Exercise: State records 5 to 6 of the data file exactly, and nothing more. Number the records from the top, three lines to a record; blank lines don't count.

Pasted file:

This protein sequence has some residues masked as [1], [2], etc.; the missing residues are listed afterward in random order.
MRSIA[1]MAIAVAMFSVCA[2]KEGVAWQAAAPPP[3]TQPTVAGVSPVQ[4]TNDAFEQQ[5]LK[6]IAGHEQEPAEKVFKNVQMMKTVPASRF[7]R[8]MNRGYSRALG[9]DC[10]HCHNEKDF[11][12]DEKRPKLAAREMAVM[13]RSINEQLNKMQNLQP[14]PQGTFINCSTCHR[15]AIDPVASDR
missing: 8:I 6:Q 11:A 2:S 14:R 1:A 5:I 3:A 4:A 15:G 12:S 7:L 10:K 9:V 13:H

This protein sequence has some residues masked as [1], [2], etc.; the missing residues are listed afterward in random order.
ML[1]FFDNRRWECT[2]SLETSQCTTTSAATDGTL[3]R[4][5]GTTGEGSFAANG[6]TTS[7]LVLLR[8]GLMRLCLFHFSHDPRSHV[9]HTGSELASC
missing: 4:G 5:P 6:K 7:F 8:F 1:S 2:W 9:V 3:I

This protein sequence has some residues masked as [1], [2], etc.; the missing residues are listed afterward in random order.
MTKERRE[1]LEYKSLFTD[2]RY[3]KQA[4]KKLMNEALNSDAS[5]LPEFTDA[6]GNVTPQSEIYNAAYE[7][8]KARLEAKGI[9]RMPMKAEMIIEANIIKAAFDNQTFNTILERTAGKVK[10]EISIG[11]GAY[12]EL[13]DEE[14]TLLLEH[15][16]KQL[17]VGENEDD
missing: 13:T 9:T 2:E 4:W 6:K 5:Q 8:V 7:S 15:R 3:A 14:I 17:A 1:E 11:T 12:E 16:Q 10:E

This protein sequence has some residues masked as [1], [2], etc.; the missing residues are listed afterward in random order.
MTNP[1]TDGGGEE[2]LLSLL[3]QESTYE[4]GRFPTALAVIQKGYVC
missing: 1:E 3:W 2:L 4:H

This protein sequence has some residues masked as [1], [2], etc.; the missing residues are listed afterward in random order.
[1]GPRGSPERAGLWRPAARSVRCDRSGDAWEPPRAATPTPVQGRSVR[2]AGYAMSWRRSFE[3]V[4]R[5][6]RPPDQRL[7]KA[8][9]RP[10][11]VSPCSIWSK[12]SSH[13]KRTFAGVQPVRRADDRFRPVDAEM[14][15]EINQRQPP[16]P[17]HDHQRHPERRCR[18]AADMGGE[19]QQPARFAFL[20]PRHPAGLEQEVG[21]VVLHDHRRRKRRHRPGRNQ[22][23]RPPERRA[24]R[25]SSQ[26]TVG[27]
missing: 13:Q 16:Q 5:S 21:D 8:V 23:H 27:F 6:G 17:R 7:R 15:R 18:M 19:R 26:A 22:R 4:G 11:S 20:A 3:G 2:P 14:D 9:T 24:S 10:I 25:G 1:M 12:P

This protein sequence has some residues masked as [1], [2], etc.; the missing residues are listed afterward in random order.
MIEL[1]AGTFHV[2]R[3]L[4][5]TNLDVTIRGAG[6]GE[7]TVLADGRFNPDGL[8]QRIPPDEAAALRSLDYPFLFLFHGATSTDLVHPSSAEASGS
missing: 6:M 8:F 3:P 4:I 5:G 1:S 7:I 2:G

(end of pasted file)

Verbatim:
This protein sequence has some residues masked as [1], [2], etc.; the missing residues are listed afterward in random order.
[1]GPRGSPERAGLWRPAARSVRCDRSGDAWEPPRAATPTPVQGRSVR[2]AGYAMSWRRSFE[3]V[4]R[5][6]RPPDQRL[7]KA[8][9]RP[10][11]VSPCSIWSK[12]SSH[13]KRTFAGVQPVRRADDRFRPVDAEM[14][15]EINQRQPP[16]P[17]HDHQRHPERRCR[18]AADMGGE[19]QQPARFAFL[20]PRHPAGLEQEVG[21]VVLHDHRRRKRRHRPGRNQ[22][23]RPPERRA[24]R[25]SSQ[26]TVG[27]
missing: 13:Q 16:Q 5:S 21:D 8:V 23:H 27:F 6:G 17:R 7:R 15:R 18:M 19:R 26:A 22:R 4:G 11:S 20:A 3:G 2:P 14:D 9:T 24:S 10:I 25:G 1:M 12:P

This protein sequence has some residues masked as [1], [2], etc.; the missing residues are listed afterward in random order.
MIEL[1]AGTFHV[2]R[3]L[4][5]TNLDVTIRGAG[6]GE[7]TVLADGRFNPDGL[8]QRIPPDEAAALRSLDYPFLFLFHGATSTDLVHPSSAEASGS
missing: 6:M 8:F 3:P 4:I 5:G 1:S 7:I 2:G